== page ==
To Your Health
July, 2017 (Vol. 11, Issue 07)
The Ratio That Matters When It Comes to Chronic Disease
By Louis Miller, DC, MS
In recent years, we have been told to increase consumption of omega-3 and omega-6 fats in our diet. Unlike other types of fats, the human body cannot manufacture these fats on their own and need to be consumed in the diet.
In other words, they are considered "essential." Let's examine these important fats and why their ratio is so important when it comes to chronic disease.
Omega-3 & Omega-6 Fats
Omega-3 fats are vital components of cell membranes, where they construct cellular fluidity and stability. They also convert a plethora of chemical mediators called prostaglandins.1 Omega-3 fatty acids consist primarily of alpha-linolenic acid (ALA), eicosapentaenoic acid (EPA) and docosahexaenoic acid (DHA).
Clinical research has shown omega-3 fats play several important roles: assisting in promoting proper fetal development, normalizing hormone production, acting as an anti-inflammatory and cardio-protective agent, and improving insulin sensitivity.2
Similarly, omega-6 fatty acids [primarily from linoleic acid (LA) and arachidonic acid (AA)] also provide tremendous health benefits. However, our current Westernized diet supplies an overabundance of these omega-6 fats, resulting in an imbalance. This imbalance increases our body's production of inflammatory agents, most notably prostaglandin E2, interleukin-2, interleukin-6, tumor necrosis factor, and thromboxane A2.2
Because there is a limit on the amount of omega-3 and omega-6 fats our body can utilize, they end up competing for space by using the same set of enzymes, ultimately preventing the production of anti-inflammatory substances.3
Westernized Diets and the Rise of Processed Food
Westernized diets are very high in (omega-6 fat) oils: peanut oil, soybean oil, safflower oil, cottonseed oil, vegetable oil, sunflower oil, and soybean oil. Even so-called "healthy foods" are full of omega-6 fats [e.g., falafel, granola, salad dressings, protein bars, nuts (in oil) and various foods prepped in such oils, such as eggs and stir-fried foods].
In contrast, Westernized diets contain few sources of omega-3 fatty acids, primarily via fat of deep cold-water fish such as seaweed, sardines, salmon, anchovies, herring and mackerel. There are non-fish sources as well and include flaxseeds, chia seeds, certain green leafy vegetables and walnuts, which can act as a precursor (as alpha-linolenic acid) to omega-3 fatty acids.
Due to the prevalence of overconsumption of omega-6 oils and diminished consumption of omega-3 fats, the proportion of each becomes out of balance. The omega-6 to omega-3 ratio dangerously falls to a 1:10 to 1:25 range – compared to a 1:2 to 1:5 worldwide average.4
This important ratio is rarely discussed by health care providers and is the main contributor to a pro-inflammatory state comorbid with chronic conditions including type 2 diabetes, myofascial pain, heart disease, inflammatory arthritis, inflammatory bowel disease, cancer and obesity.4
Balancing Omega-6 / Omega-3
The good news is reversing this ratio to a healthier one is possible by eating less food prepared in the aforementioned omega-6 oils and eating more foods higher in omega-3 fatty acids. This type of dietary eating pattern has gained considerable popularity lately and been termed "Paleo," reminiscent of the Paleolithic era – a period of time from 10,000 to 2.5 million years ago.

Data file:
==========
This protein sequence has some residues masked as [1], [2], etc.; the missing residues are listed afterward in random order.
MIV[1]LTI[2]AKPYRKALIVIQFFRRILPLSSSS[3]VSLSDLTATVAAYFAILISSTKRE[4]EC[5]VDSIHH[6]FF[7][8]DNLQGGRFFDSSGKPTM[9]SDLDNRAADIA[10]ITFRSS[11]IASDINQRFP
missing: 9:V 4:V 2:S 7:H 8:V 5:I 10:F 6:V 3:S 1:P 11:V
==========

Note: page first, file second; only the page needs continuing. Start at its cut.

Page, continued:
This nutritional plan is based on the presumption that our ancestors were nourished primarily by wild plants, fish, eggs, nuts and animal foods, with omega-3 fatty acids abundantly present.6 Although there has been much controversy and debate regarding the accuracy and practices of our ancient ancestors, there is little doubt that such a modification of dietary patterns resulting in a decrease in omega-6 fatty acid (and increase in omega-3 fatty acid) consumption has resulted in many beneficial effects in terms of various diseases: cardiovascular disorders, different cancers (breast, colorectal, prostate), asthma, inflammatory bowel disease, rheumatoid arthritis, and osteoporosis, among others.5
What You Can Do
Although a 24-hour food recall is a great tool to get people generally aware of their eating habits, a laboratory assessment is specifically needed to accurately determine this ratio. Specific blood analysis is currently available and best suited to assess and gauge one's health risk related to your omega-6 to omega-3 ratio.
In my clinical practice, patients who know their omega-6 to omega-3 ratio are more motivated to improve it. The prescription to improve their status is simple: Take a high-quality omega-3 supplement (in the form of fish oil and/or marine plant oil) and restrict consumption of omnipresent processed food. The promising news is that with the appropriate lifestyle changes, I have observed not only improved labs, but also significant symptomatic improvement in as little as four weeks!
- Simopoulos AP. The omega-6/omega-3 fatty acid ratio: health implications. Oléagineux, Corps gras, Lipides, 2010;17(5):267-275.
- Gogus U, Smith C. N-3 omega fatty acids: a review of current knowledge. Int J Food Sci & Tech,2010;45(3):417-436.
- Simopoulos AP. Evolutionary aspects of diet, the omega-6/omega-3 ratio and genetic variation: nutritional implications for chronic diseases. Biomed Pharmacother, 2006 Nov;60(9):502-7.
- McDougall J. "The Paleo Diet Is Uncivilized (And Unhealthy and Untrue)." The McDougall Newsletter, 2012 Jun;11(6).
- GÃ³mez Candela C, et al. Importance of a balanced omega 6/omega 3 ratio for the maintenance of health: nutritional recommendations. Nutr Hosp, 2011 Mar-Apr;26(2):323-9.
Dr. Louis Miller, a 2000 graduate of New York Chiro-practic College, also attained an MS in applied clinical nutrition. He is the owner / operator of Advanced Chiropractic of South Florida and Healthy Weight Solutions.